Referrer-Policy

The Referrer-Policy HTTP header controls how much referrer information (sent with the Referer header) should be included with requests. Aside from the HTTP header, you can set this policy in HTML.

Syntax

Referrer-Policy: no-referrer
Referrer-Policy: no-referrer-when-downgrade
Referrer-Policy: origin
Referrer-Policy: origin-when-cross-origin
Referrer-Policy: same-origin
Referrer-Policy: strict-origin
Referrer-Policy: strict-origin-when-cross-origin
Referrer-Policy: unsafe-url

Note: The original header name Referer is a misspelling of the word "referrer". The Referrer-Policy header does not share this misspelling.

Directives

no-referrer

The Referer header will be omitted: sent requests do not include any referrer information.

no-referrer-when-downgrade

Send the origin, path, and querystring in Referer when the protocol security level stays the same or improves (HTTP→HTTP, HTTP→HTTPS, HTTPS→HTTPS). Don't send the Referer header for requests to less secure destinations (HTTPS→HTTP, HTTPS→file).

origin

Send only the origin in the Referer header. For example, a document at https://example.com/page.html will send the referrer https://example.com/.

origin-when-cross-origin

When performing a same-origin request to the same protocol level (HTTP→HTTP, HTTPS→HTTPS), send the origin, path, and query string . Send only the origin for cross origin requests and requests to less secure destinations (HTTPS→HTTP).

same-origin

Send the origin, path, and query string for same-origin requests. Don't send the Referer header for cross-origin requests.

strict-origin

Send only the origin when the protocol security level stays the same (HTTPS→HTTPS). Don't send the Referer header to less secure destinations (HTTPS→HTTP).

strict-origin-when-cross-origin (default)

Send the origin, path, and querystring when performing a same-origin request. For cross-origin requests send the origin (only) when the protocol security level stays same (HTTPS→HTTPS). Don't send the Referer header to less secure destinations (HTTPS→HTTP).

Note: This is the default policy if no policy is specified, or if the provided value is invalid (see spec revision November 2020). Previously the default was no-referrer-when-downgrade.

unsafe-url

Send the origin, path, and query string when performing any request, regardless of security.

Warning: This policy will leak potentially-private information from HTTPS resource URLs to insecure origins. Carefully consider the impact of this setting.

Integration with HTML

You can also set referrer policies inside HTML. For example, you can set the referrer policy for the entire document with a <meta> element with a name of referrer:

<meta name="referrer" content="origin">

You can specify the referrerpolicy attribute on <a>, <area>, <img>, <iframe>, <script>, or <link> elements to set referrer policies for individual requests:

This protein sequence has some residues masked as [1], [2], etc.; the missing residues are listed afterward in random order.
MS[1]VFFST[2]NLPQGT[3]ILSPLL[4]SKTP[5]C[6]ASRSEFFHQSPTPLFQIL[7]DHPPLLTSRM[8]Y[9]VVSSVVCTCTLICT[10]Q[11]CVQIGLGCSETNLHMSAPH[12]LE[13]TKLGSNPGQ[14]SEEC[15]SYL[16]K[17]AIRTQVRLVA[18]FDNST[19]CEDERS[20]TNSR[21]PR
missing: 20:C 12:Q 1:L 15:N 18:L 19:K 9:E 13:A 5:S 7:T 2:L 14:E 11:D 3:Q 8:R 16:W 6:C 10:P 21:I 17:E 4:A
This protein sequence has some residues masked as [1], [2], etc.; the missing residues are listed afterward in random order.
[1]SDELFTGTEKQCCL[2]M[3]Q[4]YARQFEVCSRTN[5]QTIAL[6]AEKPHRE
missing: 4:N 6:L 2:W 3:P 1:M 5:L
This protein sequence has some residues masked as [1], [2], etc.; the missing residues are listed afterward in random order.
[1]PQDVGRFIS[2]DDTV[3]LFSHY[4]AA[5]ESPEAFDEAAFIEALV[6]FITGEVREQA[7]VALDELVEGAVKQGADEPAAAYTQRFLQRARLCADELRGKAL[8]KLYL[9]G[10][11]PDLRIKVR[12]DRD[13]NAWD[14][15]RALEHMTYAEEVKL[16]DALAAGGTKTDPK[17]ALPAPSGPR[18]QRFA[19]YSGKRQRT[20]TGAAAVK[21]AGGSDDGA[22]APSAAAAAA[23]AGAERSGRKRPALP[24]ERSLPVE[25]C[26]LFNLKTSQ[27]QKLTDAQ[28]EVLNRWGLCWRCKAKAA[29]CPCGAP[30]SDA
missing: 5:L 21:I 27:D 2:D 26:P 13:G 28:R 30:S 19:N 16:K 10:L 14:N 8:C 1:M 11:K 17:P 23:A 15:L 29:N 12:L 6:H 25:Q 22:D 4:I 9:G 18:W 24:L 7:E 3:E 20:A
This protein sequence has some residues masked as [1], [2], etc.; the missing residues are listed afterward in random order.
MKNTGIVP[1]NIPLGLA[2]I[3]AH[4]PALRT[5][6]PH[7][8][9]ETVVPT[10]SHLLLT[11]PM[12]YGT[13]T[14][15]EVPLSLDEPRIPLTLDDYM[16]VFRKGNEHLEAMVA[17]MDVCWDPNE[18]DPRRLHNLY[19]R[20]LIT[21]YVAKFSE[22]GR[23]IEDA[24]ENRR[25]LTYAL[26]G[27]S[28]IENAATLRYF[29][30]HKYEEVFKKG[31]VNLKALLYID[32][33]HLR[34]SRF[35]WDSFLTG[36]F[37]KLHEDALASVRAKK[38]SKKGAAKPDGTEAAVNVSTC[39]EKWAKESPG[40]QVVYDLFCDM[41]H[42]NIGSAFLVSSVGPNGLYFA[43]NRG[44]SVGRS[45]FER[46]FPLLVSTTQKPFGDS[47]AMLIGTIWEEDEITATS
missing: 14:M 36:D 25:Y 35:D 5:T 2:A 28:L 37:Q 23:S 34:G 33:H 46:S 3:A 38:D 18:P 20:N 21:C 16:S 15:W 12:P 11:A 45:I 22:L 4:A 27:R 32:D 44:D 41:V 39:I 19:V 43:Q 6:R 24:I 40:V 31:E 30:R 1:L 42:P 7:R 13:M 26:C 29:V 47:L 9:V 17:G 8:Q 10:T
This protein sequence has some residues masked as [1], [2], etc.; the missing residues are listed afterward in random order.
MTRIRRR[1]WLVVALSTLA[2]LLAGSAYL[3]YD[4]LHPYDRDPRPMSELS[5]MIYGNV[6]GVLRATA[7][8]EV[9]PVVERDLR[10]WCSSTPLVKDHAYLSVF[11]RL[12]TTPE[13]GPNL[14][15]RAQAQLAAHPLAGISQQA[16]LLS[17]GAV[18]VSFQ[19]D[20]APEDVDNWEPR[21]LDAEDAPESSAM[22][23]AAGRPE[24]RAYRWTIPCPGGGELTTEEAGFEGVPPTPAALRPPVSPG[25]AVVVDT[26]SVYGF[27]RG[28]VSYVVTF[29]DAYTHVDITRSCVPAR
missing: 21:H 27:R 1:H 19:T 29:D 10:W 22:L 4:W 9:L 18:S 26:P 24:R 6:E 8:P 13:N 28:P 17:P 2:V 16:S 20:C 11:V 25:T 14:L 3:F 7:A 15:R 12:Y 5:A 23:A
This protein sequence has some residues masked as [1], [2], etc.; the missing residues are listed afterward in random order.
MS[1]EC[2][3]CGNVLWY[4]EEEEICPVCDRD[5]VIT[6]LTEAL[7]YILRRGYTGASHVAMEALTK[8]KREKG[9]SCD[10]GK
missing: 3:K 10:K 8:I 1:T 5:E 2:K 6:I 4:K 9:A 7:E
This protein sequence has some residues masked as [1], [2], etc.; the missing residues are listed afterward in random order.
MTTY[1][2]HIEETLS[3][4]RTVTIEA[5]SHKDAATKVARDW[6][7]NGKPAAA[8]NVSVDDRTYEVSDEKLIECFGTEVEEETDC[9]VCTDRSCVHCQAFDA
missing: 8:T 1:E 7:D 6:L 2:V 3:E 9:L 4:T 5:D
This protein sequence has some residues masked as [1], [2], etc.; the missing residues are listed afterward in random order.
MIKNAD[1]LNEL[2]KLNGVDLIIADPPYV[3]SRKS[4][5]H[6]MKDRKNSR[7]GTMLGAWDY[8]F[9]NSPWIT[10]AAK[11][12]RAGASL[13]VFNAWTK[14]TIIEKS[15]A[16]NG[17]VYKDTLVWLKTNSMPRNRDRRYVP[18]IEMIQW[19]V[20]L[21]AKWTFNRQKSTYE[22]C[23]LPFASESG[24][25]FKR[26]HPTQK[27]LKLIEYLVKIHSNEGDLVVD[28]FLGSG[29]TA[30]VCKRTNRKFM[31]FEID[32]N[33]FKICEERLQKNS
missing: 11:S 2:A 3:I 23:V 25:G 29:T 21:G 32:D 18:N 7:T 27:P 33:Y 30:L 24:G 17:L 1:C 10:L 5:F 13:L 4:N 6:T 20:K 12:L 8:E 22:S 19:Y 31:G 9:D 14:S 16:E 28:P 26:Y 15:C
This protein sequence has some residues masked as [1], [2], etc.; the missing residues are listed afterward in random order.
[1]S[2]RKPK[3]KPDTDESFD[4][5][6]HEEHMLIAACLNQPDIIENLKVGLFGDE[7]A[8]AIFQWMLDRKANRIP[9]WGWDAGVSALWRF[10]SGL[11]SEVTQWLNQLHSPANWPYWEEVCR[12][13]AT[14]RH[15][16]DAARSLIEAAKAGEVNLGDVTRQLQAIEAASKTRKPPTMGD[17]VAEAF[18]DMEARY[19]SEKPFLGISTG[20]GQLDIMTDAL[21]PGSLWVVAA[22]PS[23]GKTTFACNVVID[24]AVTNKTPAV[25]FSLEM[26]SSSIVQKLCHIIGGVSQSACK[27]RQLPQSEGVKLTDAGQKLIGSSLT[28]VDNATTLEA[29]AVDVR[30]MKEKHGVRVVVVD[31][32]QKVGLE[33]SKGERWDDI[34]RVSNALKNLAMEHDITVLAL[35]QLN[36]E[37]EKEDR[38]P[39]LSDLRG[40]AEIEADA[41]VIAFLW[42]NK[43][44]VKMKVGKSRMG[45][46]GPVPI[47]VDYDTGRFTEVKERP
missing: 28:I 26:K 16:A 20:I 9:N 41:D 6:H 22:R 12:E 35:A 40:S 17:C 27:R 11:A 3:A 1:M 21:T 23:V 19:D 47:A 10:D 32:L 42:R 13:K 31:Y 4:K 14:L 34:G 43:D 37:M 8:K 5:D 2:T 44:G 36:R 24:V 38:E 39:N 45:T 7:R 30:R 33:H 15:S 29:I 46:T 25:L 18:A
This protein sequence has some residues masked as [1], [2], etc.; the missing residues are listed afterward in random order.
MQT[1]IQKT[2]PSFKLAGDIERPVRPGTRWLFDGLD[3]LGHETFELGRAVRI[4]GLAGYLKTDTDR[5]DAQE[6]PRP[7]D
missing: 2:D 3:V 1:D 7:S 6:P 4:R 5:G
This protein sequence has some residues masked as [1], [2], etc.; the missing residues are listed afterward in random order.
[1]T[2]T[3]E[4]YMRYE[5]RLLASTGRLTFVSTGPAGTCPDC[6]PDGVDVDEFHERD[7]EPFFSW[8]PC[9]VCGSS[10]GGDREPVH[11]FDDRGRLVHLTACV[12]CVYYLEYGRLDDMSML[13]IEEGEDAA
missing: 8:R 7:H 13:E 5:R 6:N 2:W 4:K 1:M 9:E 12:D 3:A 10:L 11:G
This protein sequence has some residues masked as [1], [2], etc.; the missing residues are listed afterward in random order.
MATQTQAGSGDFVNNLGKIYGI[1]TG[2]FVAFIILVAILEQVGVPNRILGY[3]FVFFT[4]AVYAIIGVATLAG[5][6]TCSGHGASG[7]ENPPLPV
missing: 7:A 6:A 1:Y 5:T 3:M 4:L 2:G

<a href="http://example.com" referrerpolicy="origin">

Alternatively, you can set a noreferrer link relation on an a, area, or link elements:

<a href="http://example.com" rel="noreferrer">

Warning: As seen above, the noreferrer link relation is written without a dash. When you specify the referrer policy for the entire document with a <meta> element, it should be written with a dash: <meta name="referrer" content="no-referrer">.

Integration with CSS

CSS can fetch resources referenced from stylesheets. These resources follow a referrer policy as well:

  • External CSS stylesheets use the default policy (strict-origin-when-cross-origin), unless it's overwritten by a Referrer-Policy HTTP header on the CSS stylesheet's response.
  • For <style> elements or style attributes, the owner document's referrer policy is used.

Examples

no-referrer

From document Navigation to Referrer used
https://example.com/page anywhere (no referrer)

no-referrer-when-downgrade

origin

From document Navigation to Referrer used
https://example.com/page anywhere https://example.com/

origin-when-cross-origin

same-origin

strict-origin

From document Navigation to Referrer used
https://example.com/page https://mozilla.org https://example.com/
https://example.com/page http://example.com (no referrer)
http://example.com/page anywhere http://example.com/

strict-origin-when-cross-origin

unsafe-url

From document Navigation to Referrer used
https://example.com/page?q=123 anywhere https://example.com/page?q=123

Specify a fallback policy

If you want to specify a fallback policy in case the desired policy hasn't got wide enough browser support, use a comma-separated list with the desired policy specified last:

Referrer-Policy: no-referrer, strict-origin-when-cross-origin

In the above scenario, no-referrer is used only if the browser does not support the strict-origin-when-cross-origin policy.

Note: Specifying multiple values is only supported in the Referrer-Policy HTTP header, and not in the referrerpolicy attribute.

Browser-specific preferences/settings

Firefox preferences

You can configure the default referrer policy in Firefox preferences. The preference names are version specific:

  • Firefox version 59 and later: network.http.referer.defaultPolicy (and network.http.referer.defaultPolicy.pbmode for private networks)
  • Firefox versions 53 to 58: network.http.referer.userControlPolicy

All of these settings take the same set of values: 0 = no-referrer, 1 = same-origin, 2 = strict-origin-when-cross-origin, 3 = no-referrer-when-downgrade.

Specifications

Specification
Referrer Policy
# referrer-policy-header

Browser compatibility

BCD tables only load in the browser

See also